Internet Shakespeare Editions

Author: William Shakespeare
Editor: Pervez Rizvi
Not Peer Reviewed

King Lear (Quarto 2, 1619)


The History of King Lear.
But Mice and Rats, and such small Deere,
Hath beene Toms food for seuen long yeare.
Beware my follower, peace snulbug, peace thou fiend.
1920Glost, What, hath your Grace no better company?
Edg. The Prince of darknes is a Gentleman, modo hee's called,
and ma hu --------
Glost. Our flesh and bloud is growne so vilde my Lord, that it
doth hate what gets it.
1925Edg. Poore Toms a colde.
Glost. Go in with me, my duty cannot suffer to obey in al your
daughters hard commands, though their iniunction be to barre
my doores, and let this tyranous night take hold vpon you, yet
1930haue I venter'd to come seeke you out, and bring you where
both food and fire is ready.
Lear. First let me talke with this Philosopher;
What is the cause of thunder?
Kent. My good Lord take his offer, go into the house.
Lear. Ile talke a word with this most learned Theban; wha[t]
is your study?
Edg. How to preuent the fiend, and to kill vermine.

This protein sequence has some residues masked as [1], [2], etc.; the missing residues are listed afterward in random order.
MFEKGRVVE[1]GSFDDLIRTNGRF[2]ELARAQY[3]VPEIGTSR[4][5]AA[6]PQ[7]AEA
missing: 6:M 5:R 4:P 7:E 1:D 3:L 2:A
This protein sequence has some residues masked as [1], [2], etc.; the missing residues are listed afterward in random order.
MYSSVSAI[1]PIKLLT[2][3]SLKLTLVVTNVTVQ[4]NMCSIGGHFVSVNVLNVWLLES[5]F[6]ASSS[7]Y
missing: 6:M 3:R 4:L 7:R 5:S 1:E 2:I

Lear. Let me aske you one word in priuate.
1940Kent. Importune him to goe my Lord, his wits begin to vn-
setle.
Glost. Canst thou blame him?
His daughters seeke his death. O that good Kent,
He said it would be thus, poore banisht man,
1945Thou saist the King growes mad, ile tell thee friend,
I am almost mad my selfe; I had a sonne
Now out-lawed from my bloud, he sought my life
But lately, very late, I lou'd him friend,
No father his sonne dearer, truth to tell thee,
1950The greefe has craz'd my wits.
What a night's this? I do beseech your Grace.
Lear. O cry you mercy noble Philosopher, your company.
Edg. Tom's a cold.
1955Glost. In fellow there, into th'houell, keepe thee warme.
Lear. Come, let's in all.
G
Kent.